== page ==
Published by Allen Lane
An entirely fresh view of the human story, Vince makes the convincing case that it is the combination of our genes, environments and cultures, working in rich feedback loops over deep millennia, that have bootstrapped this weak ape’s unlikely dominance and success. Drawing on new insights from cutting-edge science, Vince show how it is our collective human culture, rather than individual intelligence, that makes us smart.
This, then, is the story of how we have made ourselves, and are continuing to do so – why, as well as how, a smart ape transformed into an iPhone-using ready meal diner who watches reality TV. Focusing on the evolution of our uses of energy, information, meaning and time, Vince shows how today we are all part of an unfolding social project in which we are becoming ever closer, more mixed, less tribal, and entering a new chapter in our evolution on a planet we are rapidly changing and which will, in turn, change us. How will we adapt?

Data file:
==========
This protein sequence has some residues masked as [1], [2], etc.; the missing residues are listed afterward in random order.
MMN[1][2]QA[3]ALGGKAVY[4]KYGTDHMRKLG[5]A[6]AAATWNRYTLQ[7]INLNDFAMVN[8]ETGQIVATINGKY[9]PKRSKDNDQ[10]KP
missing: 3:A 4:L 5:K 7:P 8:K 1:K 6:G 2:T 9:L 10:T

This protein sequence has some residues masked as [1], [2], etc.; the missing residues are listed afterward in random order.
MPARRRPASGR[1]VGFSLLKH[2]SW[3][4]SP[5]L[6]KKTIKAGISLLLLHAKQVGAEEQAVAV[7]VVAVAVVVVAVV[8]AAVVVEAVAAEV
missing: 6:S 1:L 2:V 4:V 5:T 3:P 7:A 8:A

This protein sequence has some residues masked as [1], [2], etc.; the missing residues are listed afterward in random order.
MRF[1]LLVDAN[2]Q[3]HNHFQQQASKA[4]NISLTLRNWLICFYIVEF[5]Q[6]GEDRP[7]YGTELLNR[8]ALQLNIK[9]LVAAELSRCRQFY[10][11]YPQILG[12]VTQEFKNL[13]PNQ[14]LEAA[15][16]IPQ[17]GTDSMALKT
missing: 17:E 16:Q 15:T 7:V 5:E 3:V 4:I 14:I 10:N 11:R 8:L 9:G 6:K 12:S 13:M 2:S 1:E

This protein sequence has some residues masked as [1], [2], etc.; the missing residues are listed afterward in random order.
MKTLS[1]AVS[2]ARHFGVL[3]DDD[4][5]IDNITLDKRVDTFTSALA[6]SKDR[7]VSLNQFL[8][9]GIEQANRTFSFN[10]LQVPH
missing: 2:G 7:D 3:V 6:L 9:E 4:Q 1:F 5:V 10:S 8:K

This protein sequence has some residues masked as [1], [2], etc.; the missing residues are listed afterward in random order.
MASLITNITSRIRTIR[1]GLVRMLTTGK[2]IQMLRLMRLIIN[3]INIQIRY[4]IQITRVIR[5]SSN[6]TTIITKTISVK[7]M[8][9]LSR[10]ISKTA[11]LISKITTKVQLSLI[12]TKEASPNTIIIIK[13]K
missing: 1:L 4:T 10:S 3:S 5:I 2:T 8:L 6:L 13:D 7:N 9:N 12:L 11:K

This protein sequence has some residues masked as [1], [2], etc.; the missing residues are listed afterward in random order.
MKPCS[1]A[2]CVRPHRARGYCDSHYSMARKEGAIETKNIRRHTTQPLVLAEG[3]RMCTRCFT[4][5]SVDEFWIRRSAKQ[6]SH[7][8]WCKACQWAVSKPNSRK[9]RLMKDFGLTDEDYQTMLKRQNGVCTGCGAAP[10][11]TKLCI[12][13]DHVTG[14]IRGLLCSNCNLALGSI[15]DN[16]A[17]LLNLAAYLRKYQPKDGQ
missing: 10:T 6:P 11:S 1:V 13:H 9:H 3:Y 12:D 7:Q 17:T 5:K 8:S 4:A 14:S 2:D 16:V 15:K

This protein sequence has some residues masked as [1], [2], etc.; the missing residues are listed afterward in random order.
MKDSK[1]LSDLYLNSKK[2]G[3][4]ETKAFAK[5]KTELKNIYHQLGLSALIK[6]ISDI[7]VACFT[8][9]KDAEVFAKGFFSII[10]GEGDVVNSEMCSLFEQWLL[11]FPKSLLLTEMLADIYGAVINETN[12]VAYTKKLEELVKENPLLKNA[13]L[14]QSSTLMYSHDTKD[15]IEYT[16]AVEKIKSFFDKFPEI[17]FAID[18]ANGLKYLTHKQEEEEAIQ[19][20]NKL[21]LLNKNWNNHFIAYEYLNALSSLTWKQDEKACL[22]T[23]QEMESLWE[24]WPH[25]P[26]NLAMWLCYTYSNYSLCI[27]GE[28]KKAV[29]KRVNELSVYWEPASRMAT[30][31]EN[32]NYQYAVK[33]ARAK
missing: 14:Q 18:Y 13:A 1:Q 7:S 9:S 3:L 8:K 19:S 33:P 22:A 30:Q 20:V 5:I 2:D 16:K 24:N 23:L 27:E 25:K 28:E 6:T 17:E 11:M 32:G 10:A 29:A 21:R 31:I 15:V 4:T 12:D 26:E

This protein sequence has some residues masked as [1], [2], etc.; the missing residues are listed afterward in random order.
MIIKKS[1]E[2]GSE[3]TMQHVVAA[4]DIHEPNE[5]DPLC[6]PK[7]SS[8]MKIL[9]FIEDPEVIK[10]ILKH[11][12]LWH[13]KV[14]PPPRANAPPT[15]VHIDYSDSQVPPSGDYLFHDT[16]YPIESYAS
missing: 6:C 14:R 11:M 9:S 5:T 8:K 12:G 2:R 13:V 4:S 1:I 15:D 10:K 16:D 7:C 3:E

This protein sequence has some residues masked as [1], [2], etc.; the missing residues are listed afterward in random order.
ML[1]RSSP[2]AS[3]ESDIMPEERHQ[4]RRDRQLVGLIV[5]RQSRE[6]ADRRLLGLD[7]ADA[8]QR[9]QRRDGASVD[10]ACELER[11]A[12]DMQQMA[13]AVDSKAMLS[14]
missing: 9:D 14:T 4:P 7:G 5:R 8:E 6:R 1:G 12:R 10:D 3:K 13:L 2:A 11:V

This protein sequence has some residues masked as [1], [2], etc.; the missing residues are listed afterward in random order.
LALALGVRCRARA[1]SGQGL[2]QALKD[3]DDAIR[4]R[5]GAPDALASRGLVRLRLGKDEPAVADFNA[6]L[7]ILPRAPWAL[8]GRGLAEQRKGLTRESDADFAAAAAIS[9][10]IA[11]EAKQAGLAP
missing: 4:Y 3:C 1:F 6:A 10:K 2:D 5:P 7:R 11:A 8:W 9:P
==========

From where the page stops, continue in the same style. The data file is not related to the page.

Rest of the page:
Gaia Vince is a science writer and broadcaster interested in the interplay between humans and the planetary environment. She has held senior editorial posts at Nature and New Scientist, and her writing has featured in newspapers and magazines including the Guardian, The Times and Scientific American. She also writes and presents science programmes for radio and television. Her research takes her across the world: she has visited more than 60 countries, lived in three and is currently based in London.
In 2015, she became the first woman to win the Royal Society Science Book of the Year Prize solo for her debut, Adventures in the Anthropocene: A Journey to the Heart of the Planet We Made.